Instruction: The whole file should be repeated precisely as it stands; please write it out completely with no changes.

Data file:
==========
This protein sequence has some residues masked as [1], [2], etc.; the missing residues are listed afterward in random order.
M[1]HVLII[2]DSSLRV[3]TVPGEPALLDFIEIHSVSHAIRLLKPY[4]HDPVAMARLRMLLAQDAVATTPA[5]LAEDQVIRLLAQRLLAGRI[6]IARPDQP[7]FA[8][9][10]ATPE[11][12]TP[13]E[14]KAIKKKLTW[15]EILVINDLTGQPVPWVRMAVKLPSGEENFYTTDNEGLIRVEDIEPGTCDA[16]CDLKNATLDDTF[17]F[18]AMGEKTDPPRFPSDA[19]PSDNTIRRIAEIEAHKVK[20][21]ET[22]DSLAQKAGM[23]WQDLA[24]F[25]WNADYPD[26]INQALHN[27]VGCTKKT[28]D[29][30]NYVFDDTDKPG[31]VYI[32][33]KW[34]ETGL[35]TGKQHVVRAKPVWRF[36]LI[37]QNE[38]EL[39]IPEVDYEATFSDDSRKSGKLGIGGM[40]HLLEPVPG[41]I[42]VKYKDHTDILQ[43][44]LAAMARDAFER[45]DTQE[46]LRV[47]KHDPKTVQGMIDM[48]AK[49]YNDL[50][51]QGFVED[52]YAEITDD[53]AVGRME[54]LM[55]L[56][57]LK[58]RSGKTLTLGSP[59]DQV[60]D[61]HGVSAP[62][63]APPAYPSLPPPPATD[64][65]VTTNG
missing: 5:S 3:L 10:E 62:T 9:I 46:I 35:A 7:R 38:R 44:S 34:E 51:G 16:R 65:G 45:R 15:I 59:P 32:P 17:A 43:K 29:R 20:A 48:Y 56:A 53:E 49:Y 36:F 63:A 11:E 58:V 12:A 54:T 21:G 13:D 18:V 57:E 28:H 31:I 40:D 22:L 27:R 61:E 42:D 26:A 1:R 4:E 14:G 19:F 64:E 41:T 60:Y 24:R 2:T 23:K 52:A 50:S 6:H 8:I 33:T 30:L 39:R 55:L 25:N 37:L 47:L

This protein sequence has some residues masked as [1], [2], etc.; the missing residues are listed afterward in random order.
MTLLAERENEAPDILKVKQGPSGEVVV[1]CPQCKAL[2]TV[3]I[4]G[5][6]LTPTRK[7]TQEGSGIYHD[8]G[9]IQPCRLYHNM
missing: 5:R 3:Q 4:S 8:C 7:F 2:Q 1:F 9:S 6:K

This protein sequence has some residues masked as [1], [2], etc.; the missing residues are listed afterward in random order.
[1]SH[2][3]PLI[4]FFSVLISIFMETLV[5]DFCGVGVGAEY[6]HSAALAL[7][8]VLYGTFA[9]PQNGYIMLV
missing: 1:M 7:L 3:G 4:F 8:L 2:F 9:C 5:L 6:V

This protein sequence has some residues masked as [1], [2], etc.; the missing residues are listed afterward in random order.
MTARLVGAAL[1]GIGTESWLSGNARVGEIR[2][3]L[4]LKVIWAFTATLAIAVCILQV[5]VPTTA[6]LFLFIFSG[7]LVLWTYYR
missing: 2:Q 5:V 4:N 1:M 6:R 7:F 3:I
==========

This protein sequence has some residues masked as [1], [2], etc.; the missing residues are listed afterward in random order.
M[1]HVLII[2]DSSLRV[3]TVPGEPALLDFIEIHSVSHAIRLLKPY[4]HDPVAMARLRMLLAQDAVATTPA[5]LAEDQVIRLLAQRLLAGRI[6]IARPDQP[7]FA[8][9][10]ATPE[11][12]TP[13]E[14]KAIKKKLTW[15]EILVINDLTGQPVPWVRMAVKLPSGEENFYTTDNEGLIRVEDIEPGTCDA[16]CDLKNATLDDTF[17]F[18]AMGEKTDPPRFPSDA[19]PSDNTIRRIAEIEAHKVK[20][21]ET[22]DSLAQKAGM[23]WQDLA[24]F[25]WNADYPD[26]INQALHN[27]VGCTKKT[28]D[29][30]NYVFDDTDKPG[31]VYI[32][33]KW[34]ETGL[35]TGKQHVVRAKPVWRF[36]LI[37]QNE[38]EL[39]IPEVDYEATFSDDSRKSGKLGIGGM[40]HLLEPVPG[41]I[42]VKYKDHTDILQ[43][44]LAAMARDAFER[45]DTQE[46]LRV[47]KHDPKTVQGMIDM[48]AK[49]YNDL[50][51]QGFVED[52]YAEITDD[53]AVGRME[54]LM[55]L[56][57]LK[58]RSGKTLTLGSP[59]DQV[60]D[61]HGVSAP[62][63]APPAYPSLPPPPATD[64][65]VTTNG
missing: 5:S 3:L 10:E 62:T 9:I 46:I 35:A 7:R 38:R 44:S 34:E 51:G 16:R 65:G 45:R 15:I 59:P 32:P 17:A 43:K 29:R 20:A 48:Y 56:A 53:E 49:Y 36:F 63:A 11:E 58:V 12:A 54:T 21:G 13:D 18:V 57:E 28:H 31:I 40:D 22:L 27:R 61:E 42:D 26:A 1:R 4:E 14:G 19:F 64:E 41:T 60:Y 24:R 2:T 23:K 52:A 50:S 6:H 8:I 33:T 30:L 39:R 55:L 25:N 37:L 47:L

This protein sequence has some residues masked as [1], [2], etc.; the missing residues are listed afterward in random order.
MTLLAERENEAPDILKVKQGPSGEVVV[1]CPQCKAL[2]TV[3]I[4]G[5][6]LTPTRK[7]TQEGSGIYHD[8]G[9]IQPCRLYHNM
missing: 5:R 3:Q 4:S 8:C 7:F 2:Q 1:F 9:S 6:K

This protein sequence has some residues masked as [1], [2], etc.; the missing residues are listed afterward in random order.
[1]SH[2][3]PLI[4]FFSVLISIFMETLV[5]DFCGVGVGAEY[6]HSAALAL[7][8]VLYGTFA[9]PQNGYIMLV
missing: 1:M 7:L 3:G 4:F 8:L 2:F 9:C 5:L 6:V

This protein sequence has some residues masked as [1], [2], etc.; the missing residues are listed afterward in random order.
MTARLVGAAL[1]GIGTESWLSGNARVGEIR[2][3]L[4]LKVIWAFTATLAIAVCILQV[5]VPTTA[6]LFLFIFSG[7]LVLWTYYR
missing: 2:Q 5:V 4:N 1:M 6:R 7:F 3:I